How The ’70s “Clone” Look Paved The Way For The Queer Clothing Of Today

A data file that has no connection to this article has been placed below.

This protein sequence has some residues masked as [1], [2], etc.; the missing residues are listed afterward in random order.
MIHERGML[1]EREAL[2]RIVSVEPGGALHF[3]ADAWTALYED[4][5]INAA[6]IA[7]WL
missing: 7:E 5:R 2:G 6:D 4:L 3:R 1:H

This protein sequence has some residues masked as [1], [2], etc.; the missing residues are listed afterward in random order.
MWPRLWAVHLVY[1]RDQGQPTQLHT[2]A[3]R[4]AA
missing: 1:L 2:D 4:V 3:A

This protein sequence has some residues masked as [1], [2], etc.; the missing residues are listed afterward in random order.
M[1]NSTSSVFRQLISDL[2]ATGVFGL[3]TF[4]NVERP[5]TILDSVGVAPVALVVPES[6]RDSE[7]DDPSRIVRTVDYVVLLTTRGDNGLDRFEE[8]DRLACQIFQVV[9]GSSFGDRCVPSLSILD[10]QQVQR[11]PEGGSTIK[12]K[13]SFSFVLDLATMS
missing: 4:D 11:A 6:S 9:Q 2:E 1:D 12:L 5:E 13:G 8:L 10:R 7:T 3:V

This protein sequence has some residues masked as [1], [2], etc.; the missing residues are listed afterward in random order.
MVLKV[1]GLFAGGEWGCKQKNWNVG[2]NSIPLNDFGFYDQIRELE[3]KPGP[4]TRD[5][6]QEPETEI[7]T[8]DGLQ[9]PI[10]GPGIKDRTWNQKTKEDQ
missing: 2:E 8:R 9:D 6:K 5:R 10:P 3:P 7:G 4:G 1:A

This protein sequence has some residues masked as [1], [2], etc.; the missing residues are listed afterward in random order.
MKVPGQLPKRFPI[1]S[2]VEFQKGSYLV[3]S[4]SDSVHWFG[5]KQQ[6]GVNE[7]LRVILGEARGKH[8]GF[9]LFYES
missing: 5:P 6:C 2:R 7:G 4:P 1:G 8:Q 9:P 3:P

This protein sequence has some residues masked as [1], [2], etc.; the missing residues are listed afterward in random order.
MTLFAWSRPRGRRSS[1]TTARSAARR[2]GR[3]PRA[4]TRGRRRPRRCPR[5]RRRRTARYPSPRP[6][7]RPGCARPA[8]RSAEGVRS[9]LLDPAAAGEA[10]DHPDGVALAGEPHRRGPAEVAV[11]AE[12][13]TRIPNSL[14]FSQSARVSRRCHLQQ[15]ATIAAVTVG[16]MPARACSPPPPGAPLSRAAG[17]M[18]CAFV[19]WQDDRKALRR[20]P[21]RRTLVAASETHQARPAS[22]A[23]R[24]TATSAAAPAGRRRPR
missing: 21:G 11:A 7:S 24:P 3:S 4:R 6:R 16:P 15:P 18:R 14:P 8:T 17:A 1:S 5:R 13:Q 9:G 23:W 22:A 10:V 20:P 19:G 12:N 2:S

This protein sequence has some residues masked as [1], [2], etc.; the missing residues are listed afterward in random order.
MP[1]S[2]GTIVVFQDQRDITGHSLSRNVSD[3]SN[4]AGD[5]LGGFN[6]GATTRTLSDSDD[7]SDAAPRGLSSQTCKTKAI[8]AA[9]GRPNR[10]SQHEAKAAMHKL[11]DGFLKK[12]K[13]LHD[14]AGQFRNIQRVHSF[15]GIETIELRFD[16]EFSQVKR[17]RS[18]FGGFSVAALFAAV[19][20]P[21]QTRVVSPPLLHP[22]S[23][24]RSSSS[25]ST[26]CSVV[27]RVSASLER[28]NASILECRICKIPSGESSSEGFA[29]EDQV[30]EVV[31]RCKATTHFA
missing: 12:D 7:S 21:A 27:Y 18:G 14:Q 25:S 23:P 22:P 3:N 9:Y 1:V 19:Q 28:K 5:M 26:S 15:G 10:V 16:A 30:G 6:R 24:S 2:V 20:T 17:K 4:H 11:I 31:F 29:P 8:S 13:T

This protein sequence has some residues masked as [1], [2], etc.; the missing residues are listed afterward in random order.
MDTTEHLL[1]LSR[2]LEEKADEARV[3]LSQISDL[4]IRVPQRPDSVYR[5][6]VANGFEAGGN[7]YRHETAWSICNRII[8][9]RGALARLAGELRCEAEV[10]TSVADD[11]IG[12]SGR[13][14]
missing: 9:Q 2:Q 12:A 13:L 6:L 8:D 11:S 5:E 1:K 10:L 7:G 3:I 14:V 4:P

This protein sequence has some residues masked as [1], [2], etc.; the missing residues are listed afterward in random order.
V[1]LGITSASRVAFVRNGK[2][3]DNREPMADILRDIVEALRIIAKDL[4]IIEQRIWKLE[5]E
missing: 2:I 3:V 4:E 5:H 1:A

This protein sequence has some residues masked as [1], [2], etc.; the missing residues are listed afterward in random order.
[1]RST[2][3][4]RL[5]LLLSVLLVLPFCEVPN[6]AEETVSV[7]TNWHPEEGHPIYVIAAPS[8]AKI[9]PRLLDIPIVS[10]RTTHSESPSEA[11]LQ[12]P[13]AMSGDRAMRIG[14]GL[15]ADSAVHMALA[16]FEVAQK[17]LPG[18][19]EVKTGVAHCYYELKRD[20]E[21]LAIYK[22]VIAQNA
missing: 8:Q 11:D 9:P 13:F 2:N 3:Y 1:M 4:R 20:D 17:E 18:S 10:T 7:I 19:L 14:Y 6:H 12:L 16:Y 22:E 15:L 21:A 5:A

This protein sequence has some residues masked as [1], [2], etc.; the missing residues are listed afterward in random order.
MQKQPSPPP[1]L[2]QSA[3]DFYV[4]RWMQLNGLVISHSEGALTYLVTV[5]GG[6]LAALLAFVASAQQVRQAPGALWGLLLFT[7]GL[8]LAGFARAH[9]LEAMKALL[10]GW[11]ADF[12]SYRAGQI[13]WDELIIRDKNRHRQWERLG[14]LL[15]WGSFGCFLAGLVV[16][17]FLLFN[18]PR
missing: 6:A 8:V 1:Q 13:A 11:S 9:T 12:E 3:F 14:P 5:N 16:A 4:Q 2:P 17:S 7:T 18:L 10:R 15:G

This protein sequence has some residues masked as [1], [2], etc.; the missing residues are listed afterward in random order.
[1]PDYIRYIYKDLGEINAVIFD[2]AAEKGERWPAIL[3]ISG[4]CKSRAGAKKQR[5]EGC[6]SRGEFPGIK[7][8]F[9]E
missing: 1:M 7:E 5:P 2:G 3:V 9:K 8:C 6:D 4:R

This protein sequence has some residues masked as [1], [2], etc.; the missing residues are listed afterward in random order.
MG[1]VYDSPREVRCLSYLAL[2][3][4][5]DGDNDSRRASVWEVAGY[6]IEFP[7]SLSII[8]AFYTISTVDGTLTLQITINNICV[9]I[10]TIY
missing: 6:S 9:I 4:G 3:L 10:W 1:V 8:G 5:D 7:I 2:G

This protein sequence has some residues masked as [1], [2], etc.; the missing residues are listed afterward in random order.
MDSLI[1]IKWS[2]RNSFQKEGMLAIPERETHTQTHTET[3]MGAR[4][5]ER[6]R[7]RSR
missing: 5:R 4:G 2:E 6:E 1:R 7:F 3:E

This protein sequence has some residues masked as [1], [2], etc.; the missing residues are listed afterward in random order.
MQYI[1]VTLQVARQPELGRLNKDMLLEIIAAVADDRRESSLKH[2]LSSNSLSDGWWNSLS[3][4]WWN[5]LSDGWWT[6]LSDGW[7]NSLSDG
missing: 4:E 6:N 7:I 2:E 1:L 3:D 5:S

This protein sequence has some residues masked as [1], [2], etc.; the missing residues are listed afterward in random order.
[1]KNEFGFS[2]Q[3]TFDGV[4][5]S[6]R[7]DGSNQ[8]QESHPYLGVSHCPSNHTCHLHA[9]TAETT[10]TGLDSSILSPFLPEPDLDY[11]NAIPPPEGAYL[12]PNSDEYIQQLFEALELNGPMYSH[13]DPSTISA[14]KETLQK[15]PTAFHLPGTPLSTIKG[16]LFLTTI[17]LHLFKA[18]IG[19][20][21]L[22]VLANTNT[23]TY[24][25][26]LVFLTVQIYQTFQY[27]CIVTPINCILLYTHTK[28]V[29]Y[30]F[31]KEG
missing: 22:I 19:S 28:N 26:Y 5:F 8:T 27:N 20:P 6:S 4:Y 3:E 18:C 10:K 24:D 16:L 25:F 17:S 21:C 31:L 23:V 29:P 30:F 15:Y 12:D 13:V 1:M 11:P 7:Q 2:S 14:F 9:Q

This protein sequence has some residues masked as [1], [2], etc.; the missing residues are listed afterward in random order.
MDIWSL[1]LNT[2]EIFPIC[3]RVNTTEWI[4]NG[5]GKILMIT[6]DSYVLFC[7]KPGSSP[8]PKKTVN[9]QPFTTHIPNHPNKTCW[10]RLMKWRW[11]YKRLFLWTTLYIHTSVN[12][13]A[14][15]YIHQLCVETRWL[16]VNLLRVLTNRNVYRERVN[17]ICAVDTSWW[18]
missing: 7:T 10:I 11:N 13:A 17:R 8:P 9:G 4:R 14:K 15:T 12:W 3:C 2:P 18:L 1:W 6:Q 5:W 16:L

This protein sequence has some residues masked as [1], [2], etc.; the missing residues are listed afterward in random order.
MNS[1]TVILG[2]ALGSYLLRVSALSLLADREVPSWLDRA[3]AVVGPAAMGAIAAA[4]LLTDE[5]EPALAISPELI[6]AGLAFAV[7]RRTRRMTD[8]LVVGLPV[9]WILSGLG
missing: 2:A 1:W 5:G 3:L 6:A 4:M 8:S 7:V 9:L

Every historical social scene has had its uniform. But when one particular look cropped up in the post-Stonewall gay scene of the 1970s, it was so popular—and so distinct—that the guys who sported it were dismissed as “clones.” Inspired by archetypes like cowboys and bikers, the clone look was all about denim, plaid shirts, bomber jackets, and t-shirts, with a body-conscious bent. Like the Marlboro Man…if he happened to be into other Marlboro Men. The clone was born in the hyper-stylized worlds of porn centerfolds from prolific companies like Colt Studio, but quickly emerged into the real world. (The look was also known as the “Castro clone,” nodding to its likely origins in the Castro neighborhood of San Francisco before spreading to New York City and elsewhere.) And while the nickname was initially pejorative, the clone period marked perhaps the first time that gay men presented themselves with a queer-signaling uniform that was a direct response to societal stereotypes. You can draw a direct line from the clones of yesteryear to Lil Nas X’s wild red carpet fits, along with much of the output of the latest generation of queer designers. Read more at GQ.